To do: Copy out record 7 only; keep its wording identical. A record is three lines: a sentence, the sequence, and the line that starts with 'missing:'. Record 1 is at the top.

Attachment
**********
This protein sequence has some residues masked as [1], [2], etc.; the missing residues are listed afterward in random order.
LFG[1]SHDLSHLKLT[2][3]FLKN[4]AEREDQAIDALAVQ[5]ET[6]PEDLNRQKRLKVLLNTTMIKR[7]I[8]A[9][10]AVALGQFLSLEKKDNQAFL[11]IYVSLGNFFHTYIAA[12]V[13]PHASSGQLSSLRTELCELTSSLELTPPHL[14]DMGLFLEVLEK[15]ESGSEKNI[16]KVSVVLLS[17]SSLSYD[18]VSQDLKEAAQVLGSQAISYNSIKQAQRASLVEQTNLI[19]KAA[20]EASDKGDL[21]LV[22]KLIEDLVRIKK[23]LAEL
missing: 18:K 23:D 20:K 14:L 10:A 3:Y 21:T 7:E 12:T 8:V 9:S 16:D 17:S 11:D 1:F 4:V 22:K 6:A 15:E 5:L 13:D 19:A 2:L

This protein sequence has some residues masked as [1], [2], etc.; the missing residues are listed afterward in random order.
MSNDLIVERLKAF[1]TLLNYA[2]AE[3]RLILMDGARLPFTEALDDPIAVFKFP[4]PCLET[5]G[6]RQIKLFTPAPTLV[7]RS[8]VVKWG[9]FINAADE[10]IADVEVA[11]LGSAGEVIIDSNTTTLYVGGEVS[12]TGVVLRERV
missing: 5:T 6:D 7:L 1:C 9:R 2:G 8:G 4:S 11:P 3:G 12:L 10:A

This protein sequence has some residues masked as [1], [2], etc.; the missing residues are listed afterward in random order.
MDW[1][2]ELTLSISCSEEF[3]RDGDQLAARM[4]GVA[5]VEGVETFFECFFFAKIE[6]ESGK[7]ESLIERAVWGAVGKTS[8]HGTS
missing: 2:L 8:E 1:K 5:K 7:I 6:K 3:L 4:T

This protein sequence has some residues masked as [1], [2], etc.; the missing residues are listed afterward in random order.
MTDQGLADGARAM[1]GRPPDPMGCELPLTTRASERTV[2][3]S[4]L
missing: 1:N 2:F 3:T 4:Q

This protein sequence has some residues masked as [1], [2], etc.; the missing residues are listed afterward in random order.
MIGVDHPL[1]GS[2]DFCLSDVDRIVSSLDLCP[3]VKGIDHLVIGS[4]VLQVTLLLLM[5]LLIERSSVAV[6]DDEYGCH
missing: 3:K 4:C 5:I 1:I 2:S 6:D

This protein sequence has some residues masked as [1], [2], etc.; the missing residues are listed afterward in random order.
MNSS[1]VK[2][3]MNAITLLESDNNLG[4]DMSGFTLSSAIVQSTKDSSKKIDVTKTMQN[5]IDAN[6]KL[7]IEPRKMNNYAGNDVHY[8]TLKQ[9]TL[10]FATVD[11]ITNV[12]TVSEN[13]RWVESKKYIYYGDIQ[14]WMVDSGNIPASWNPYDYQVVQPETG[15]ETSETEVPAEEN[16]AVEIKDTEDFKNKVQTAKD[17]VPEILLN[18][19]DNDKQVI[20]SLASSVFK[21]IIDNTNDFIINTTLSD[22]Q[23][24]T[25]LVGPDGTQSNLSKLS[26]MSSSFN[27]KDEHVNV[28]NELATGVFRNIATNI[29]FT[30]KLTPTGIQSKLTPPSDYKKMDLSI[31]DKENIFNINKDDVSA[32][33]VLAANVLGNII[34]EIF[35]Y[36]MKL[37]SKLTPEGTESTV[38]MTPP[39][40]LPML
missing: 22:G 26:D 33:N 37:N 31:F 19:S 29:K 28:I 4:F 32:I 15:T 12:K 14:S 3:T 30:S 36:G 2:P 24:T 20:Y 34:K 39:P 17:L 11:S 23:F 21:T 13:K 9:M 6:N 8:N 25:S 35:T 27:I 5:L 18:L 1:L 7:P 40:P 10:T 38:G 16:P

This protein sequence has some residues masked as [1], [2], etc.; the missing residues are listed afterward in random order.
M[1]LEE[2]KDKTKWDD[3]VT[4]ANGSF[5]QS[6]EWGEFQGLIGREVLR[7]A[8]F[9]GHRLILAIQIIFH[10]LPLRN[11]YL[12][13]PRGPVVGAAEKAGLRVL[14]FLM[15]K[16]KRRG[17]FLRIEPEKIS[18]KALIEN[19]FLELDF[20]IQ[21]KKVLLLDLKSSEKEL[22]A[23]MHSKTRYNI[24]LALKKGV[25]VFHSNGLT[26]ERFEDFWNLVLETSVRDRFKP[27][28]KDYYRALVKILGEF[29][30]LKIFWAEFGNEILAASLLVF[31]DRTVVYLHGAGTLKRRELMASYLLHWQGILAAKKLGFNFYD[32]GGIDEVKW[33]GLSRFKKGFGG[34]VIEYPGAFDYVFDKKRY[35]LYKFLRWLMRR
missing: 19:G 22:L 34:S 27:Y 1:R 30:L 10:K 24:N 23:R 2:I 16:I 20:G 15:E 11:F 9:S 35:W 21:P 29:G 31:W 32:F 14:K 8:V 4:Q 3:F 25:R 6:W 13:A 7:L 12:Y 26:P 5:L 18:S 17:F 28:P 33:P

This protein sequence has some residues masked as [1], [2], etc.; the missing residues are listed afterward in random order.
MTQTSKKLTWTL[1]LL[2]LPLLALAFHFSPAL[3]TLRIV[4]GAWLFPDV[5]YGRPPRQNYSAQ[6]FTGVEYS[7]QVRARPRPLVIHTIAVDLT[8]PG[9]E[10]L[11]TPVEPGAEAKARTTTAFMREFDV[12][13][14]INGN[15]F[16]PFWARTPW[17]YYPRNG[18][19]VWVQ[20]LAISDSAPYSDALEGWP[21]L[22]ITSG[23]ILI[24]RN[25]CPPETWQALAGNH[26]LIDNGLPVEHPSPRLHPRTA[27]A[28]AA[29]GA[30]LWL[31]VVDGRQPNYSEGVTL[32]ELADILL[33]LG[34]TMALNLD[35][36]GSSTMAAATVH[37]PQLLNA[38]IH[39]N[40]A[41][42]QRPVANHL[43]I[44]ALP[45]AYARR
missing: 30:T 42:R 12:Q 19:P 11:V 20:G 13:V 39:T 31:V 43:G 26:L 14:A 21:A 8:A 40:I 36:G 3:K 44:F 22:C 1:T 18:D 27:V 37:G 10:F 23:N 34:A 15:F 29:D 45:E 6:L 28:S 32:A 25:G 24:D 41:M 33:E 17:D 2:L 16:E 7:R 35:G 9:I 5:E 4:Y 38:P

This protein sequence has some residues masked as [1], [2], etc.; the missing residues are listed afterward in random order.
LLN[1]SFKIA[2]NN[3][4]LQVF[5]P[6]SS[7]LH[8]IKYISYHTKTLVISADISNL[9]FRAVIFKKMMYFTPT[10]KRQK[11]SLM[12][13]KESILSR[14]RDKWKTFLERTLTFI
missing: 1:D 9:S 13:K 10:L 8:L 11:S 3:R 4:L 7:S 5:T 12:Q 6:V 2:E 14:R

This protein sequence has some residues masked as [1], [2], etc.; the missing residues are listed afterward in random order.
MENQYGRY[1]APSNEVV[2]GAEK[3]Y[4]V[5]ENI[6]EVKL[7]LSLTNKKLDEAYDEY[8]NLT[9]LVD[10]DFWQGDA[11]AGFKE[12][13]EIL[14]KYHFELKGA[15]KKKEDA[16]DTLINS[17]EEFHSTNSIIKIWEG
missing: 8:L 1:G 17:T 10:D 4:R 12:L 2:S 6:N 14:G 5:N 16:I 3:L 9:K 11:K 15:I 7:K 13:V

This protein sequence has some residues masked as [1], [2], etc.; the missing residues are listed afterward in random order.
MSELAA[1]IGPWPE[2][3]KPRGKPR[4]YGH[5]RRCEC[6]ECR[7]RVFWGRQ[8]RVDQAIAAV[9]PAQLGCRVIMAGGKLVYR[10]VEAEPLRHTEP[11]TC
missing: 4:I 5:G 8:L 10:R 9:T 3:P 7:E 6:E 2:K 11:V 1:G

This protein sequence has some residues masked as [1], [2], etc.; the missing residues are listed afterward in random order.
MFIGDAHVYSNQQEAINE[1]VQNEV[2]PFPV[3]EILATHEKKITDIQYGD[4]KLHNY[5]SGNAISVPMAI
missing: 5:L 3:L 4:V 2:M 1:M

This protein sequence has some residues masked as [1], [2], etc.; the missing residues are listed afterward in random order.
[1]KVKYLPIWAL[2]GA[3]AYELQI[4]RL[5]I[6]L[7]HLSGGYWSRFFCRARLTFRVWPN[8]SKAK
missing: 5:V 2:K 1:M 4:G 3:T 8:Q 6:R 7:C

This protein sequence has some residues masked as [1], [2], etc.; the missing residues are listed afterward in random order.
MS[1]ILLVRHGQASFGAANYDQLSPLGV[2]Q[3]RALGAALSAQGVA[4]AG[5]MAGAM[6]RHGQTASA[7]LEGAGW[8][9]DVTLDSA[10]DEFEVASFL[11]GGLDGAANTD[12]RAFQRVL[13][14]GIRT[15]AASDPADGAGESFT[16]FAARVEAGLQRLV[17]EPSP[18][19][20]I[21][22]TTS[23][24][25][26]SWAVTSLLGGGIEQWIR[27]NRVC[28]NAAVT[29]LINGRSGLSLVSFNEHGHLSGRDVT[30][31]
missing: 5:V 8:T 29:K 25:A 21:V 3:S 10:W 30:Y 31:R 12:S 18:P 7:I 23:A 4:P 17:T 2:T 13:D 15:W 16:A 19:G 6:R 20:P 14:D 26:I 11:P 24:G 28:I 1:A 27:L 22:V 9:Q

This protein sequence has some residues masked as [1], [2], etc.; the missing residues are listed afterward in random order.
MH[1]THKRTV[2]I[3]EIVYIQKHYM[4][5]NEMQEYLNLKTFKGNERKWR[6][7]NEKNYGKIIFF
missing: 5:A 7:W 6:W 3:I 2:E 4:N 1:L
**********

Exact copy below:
This protein sequence has some residues masked as [1], [2], etc.; the missing residues are listed afterward in random order.
M[1]LEE[2]KDKTKWDD[3]VT[4]ANGSF[5]QS[6]EWGEFQGLIGREVLR[7]A[8]F[9]GHRLILAIQIIFH[10]LPLRN[11]YL[12][13]PRGPVVGAAEKAGLRVL[14]FLM[15]K[16]KRRG[17]FLRIEPEKIS[18]KALIEN[19]FLELDF[20]IQ[21]KKVLLLDLKSSEKEL[22]A[23]MHSKTRYNI[24]LALKKGV[25]VFHSNGLT[26]ERFEDFWNLVLETSVRDRFKP[27][28]KDYYRALVKILGEF[29][30]LKIFWAEFGNEILAASLLVF[31]DRTVVYLHGAGTLKRRELMASYLLHWQGILAAKKLGFNFYD[32]GGIDEVKW[33]GLSRFKKGFGG[34]VIEYPGAFDYVFDKKRY[35]LYKFLRWLMRR
missing: 19:G 22:L 34:S 27:Y 1:R 30:L 10:K 24:N 23:R 2:I 16:I 20:G 15:E 11:F 9:S 35:W 21:P 29:G 31:W 32:F 14:K 8:V 4:Q 3:F 25:R 6:W 13:A 7:L 12:Y 26:P 5:L 18:S 17:F 28:P 33:P